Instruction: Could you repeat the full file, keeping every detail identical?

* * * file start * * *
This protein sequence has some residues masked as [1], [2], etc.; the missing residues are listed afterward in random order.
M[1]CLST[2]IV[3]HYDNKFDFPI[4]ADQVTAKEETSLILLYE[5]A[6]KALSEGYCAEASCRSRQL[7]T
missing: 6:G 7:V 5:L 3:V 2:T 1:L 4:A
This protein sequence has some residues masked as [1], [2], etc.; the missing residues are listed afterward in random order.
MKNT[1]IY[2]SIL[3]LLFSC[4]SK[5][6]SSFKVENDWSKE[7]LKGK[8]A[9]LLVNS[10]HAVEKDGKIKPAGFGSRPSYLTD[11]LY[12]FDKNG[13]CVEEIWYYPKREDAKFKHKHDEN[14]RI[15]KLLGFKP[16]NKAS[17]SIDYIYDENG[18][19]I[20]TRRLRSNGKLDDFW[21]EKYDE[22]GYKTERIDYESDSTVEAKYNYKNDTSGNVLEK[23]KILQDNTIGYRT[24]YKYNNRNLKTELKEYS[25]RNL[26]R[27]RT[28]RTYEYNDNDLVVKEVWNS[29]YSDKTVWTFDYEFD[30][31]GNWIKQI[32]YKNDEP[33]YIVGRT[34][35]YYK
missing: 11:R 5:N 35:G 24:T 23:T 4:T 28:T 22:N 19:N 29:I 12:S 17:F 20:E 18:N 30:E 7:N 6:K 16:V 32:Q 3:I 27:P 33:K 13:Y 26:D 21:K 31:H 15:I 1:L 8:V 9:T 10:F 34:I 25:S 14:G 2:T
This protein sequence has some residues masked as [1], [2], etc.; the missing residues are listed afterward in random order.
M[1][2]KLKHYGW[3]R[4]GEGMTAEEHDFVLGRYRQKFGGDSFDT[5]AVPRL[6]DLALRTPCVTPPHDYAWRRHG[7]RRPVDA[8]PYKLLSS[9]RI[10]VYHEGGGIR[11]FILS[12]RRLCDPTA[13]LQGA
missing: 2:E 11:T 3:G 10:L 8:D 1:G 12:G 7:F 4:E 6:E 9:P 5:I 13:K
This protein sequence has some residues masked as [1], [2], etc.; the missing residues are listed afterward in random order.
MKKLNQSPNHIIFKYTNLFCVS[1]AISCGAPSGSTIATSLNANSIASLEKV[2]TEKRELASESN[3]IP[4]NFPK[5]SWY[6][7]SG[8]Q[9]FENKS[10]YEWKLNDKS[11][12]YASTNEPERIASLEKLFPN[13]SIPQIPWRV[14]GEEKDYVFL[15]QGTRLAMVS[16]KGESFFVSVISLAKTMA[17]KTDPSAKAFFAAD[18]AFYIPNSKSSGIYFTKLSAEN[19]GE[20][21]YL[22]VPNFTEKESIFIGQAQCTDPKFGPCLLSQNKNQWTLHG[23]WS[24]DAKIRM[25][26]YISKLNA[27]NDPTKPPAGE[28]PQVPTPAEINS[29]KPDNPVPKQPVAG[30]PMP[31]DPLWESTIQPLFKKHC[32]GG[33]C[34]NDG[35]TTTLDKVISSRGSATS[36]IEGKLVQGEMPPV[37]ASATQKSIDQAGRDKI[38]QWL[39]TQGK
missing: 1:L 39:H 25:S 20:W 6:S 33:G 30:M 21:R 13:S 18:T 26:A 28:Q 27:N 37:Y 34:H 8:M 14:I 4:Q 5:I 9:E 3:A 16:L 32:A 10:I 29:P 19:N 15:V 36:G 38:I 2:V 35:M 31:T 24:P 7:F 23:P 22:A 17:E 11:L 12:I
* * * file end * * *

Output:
This protein sequence has some residues masked as [1], [2], etc.; the missing residues are listed afterward in random order.
M[1]CLST[2]IV[3]HYDNKFDFPI[4]ADQVTAKEETSLILLYE[5]A[6]KALSEGYCAEASCRSRQL[7]T
missing: 6:G 7:V 5:L 3:V 2:T 1:L 4:A
This protein sequence has some residues masked as [1], [2], etc.; the missing residues are listed afterward in random order.
MKNT[1]IY[2]SIL[3]LLFSC[4]SK[5][6]SSFKVENDWSKE[7]LKGK[8]A[9]LLVNS[10]HAVEKDGKIKPAGFGSRPSYLTD[11]LY[12]FDKNG[13]CVEEIWYYPKREDAKFKHKHDEN[14]RI[15]KLLGFKP[16]NKAS[17]SIDYIYDENG[18][19]I[20]TRRLRSNGKLDDFW[21]EKYDE[22]GYKTERIDYESDSTVEAKYNYKNDTSGNVLEK[23]KILQDNTIGYRT[24]YKYNNRNLKTELKEYS[25]RNL[26]R[27]RT[28]RTYEYNDNDLVVKEVWNS[29]YSDKTVWTFDYEFD[30][31]GNWIKQI[32]YKNDEP[33]YIVGRT[34][35]YYK
missing: 11:R 5:N 35:G 24:T 23:T 4:T 28:T 22:N 19:N 29:I 12:S 17:F 20:E 18:N 30:E 7:N 6:K 16:V 32:Q 3:I 27:P 33:K 13:Y 26:D 21:K 31:H 15:I 1:L 8:V 9:T 10:F 34:I 25:S 14:G 2:T
This protein sequence has some residues masked as [1], [2], etc.; the missing residues are listed afterward in random order.
M[1][2]KLKHYGW[3]R[4]GEGMTAEEHDFVLGRYRQKFGGDSFDT[5]AVPRL[6]DLALRTPCVTPPHDYAWRRHG[7]RRPVDA[8]PYKLLSS[9]RI[10]VYHEGGGIR[11]FILS[12]RRLCDPTA[13]LQGA
missing: 2:E 11:T 3:G 10:L 8:D 1:G 12:G 7:F 4:E 6:E 9:P 5:I 13:K
This protein sequence has some residues masked as [1], [2], etc.; the missing residues are listed afterward in random order.
MKKLNQSPNHIIFKYTNLFCVS[1]AISCGAPSGSTIATSLNANSIASLEKV[2]TEKRELASESN[3]IP[4]NFPK[5]SWY[6][7]SG[8]Q[9]FENKS[10]YEWKLNDKS[11][12]YASTNEPERIASLEKLFPN[13]SIPQIPWRV[14]GEEKDYVFL[15]QGTRLAMVS[16]KGESFFVSVISLAKTMA[17]KTDPSAKAFFAAD[18]AFYIPNSKSSGIYFTKLSAEN[19]GE[20][21]YL[22]VPNFTEKESIFIGQAQCTDPKFGPCLLSQNKNQWTLHG[23]WS[24]DAKIRM[25][26]YISKLNA[27]NDPTKPPAGE[28]PQVPTPAEINS[29]KPDNPVPKQPVAG[30]PMP[31]DPLWESTIQPLFKKHC[32]GG[33]C[34]NDG[35]TTTLDKVISSRGSATS[36]IEGKLVQGEMPPV[37]ASATQKSIDQAGRDKI[38]QWL[39]TQGK
missing: 1:L 39:H 25:S 20:W 6:S 33:G 30:M 21:R 13:S 18:T 26:A 28:Q 27:N 37:Y 34:H 8:M 14:I 4:Q 5:I 9:E 3:A 16:L 32:A 10:I 29:P 19:N 15:V 36:G 38:I 2:V 35:M 31:T 24:P 7:F 23:P 22:A 17:E 11:L 12:I